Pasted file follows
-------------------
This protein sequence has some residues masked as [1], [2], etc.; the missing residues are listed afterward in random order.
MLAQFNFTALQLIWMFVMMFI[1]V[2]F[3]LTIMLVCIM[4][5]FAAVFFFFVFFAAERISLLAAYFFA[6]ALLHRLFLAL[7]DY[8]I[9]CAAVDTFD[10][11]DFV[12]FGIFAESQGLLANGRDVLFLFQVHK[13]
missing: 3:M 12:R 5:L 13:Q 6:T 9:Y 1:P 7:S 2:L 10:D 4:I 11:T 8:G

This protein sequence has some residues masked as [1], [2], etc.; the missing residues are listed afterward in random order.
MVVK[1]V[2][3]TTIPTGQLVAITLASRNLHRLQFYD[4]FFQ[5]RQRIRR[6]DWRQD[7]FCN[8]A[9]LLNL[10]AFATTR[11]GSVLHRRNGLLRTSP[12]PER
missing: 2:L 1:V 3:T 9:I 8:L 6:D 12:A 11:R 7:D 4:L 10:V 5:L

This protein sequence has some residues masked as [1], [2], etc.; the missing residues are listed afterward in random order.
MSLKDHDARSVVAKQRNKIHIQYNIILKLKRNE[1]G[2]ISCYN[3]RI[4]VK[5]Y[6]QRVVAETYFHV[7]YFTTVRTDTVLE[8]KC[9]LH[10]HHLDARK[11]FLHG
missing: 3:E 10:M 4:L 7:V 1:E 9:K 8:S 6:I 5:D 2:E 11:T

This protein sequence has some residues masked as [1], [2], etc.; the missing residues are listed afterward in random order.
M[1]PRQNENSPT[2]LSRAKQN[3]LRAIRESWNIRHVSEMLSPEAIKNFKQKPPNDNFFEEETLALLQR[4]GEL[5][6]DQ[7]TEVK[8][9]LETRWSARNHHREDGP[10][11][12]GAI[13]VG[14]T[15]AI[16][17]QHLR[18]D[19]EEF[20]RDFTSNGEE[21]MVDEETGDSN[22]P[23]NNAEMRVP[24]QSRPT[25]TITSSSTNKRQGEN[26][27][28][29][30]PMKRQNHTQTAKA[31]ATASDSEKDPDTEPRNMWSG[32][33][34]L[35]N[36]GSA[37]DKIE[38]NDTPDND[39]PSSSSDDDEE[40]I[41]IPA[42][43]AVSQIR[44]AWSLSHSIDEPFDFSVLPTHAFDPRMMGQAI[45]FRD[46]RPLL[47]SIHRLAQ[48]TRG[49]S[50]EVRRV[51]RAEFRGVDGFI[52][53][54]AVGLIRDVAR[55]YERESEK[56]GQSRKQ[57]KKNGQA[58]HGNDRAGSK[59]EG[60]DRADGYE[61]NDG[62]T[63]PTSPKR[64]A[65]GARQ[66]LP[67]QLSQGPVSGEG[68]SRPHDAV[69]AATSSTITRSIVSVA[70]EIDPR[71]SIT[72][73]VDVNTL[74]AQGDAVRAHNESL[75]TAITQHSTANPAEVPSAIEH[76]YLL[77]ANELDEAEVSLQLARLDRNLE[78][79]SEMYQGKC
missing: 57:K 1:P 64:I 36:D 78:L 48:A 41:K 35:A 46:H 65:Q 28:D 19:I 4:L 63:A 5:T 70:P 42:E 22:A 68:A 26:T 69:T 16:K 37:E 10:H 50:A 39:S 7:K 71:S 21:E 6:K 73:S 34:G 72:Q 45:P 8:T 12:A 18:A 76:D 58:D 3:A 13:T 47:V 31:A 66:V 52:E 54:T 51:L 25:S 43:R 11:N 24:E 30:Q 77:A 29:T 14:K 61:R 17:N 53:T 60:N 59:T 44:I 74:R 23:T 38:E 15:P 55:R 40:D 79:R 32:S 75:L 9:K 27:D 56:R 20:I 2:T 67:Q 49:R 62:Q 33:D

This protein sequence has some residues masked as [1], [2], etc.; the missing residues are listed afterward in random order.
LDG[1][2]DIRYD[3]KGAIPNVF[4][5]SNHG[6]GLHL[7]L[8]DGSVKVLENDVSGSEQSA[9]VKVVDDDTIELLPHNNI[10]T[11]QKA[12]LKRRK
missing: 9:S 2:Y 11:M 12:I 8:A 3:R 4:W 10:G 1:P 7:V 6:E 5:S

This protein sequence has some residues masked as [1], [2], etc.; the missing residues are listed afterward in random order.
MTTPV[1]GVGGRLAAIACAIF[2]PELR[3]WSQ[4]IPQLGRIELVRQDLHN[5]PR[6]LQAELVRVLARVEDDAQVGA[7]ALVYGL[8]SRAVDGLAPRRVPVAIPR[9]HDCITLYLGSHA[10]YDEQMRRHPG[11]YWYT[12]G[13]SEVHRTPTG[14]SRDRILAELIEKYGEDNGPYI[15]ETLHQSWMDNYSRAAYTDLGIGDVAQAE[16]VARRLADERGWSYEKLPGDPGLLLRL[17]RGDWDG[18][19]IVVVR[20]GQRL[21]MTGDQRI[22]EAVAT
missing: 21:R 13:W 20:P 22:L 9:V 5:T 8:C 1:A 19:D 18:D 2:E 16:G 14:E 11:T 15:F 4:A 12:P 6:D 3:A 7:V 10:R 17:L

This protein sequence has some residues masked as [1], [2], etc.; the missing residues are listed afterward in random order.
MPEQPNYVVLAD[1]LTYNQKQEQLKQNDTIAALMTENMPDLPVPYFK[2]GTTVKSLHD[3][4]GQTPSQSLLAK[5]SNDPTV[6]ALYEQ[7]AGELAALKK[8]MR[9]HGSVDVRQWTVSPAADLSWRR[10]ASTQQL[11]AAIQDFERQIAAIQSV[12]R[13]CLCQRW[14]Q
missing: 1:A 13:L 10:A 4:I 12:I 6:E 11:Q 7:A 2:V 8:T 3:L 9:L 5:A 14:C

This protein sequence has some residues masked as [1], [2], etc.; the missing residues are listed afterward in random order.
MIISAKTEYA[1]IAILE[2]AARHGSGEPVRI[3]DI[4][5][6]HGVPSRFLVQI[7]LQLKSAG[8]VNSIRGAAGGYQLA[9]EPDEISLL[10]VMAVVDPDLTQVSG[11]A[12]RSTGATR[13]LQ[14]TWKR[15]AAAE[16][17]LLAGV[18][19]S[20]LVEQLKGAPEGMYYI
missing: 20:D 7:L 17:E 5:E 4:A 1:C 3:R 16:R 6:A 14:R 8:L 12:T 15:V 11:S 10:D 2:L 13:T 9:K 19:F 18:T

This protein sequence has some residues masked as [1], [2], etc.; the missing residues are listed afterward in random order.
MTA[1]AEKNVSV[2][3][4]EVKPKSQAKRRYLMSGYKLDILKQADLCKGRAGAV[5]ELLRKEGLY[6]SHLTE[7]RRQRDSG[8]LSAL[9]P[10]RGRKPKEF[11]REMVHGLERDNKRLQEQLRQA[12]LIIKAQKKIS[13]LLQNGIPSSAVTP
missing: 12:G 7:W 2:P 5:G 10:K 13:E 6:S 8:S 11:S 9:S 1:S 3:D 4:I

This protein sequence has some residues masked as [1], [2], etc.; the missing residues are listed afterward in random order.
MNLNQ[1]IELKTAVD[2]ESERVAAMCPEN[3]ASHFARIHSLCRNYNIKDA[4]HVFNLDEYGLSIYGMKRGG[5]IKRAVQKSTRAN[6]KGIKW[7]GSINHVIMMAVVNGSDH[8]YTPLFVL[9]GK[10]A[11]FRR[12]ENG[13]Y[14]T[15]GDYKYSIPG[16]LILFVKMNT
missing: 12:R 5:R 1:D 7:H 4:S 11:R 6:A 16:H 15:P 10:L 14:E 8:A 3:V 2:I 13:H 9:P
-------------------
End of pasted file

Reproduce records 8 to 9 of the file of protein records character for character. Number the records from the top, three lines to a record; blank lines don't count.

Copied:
This protein sequence has some residues masked as [1], [2], etc.; the missing residues are listed afterward in random order.
MIISAKTEYA[1]IAILE[2]AARHGSGEPVRI[3]DI[4][5][6]HGVPSRFLVQI[7]LQLKSAG[8]VNSIRGAAGGYQLA[9]EPDEISLL[10]VMAVVDPDLTQVSG[11]A[12]RSTGATR[13]LQ[14]TWKR[15]AAAE[16][17]LLAGV[18][19]S[20]LVEQLKGAPEGMYYI
missing: 20:D 7:L 17:E 5:E 4:A 1:C 3:R 16:R 6:A 14:R 8:L 12:T 15:V 11:S 10:D 2:L 13:T 9:K 19:F 18:T

This protein sequence has some residues masked as [1], [2], etc.; the missing residues are listed afterward in random order.
MTA[1]AEKNVSV[2][3][4]EVKPKSQAKRRYLMSGYKLDILKQADLCKGRAGAV[5]ELLRKEGLY[6]SHLTE[7]RRQRDSG[8]LSAL[9]P[10]RGRKPKEF[11]REMVHGLERDNKRLQEQLRQA[12]LIIKAQKKIS[13]LLQNGIPSSAVTP
missing: 12:G 7:W 2:P 5:G 10:K 13:E 6:S 8:S 11:S 9:S 1:S 3:D 4:I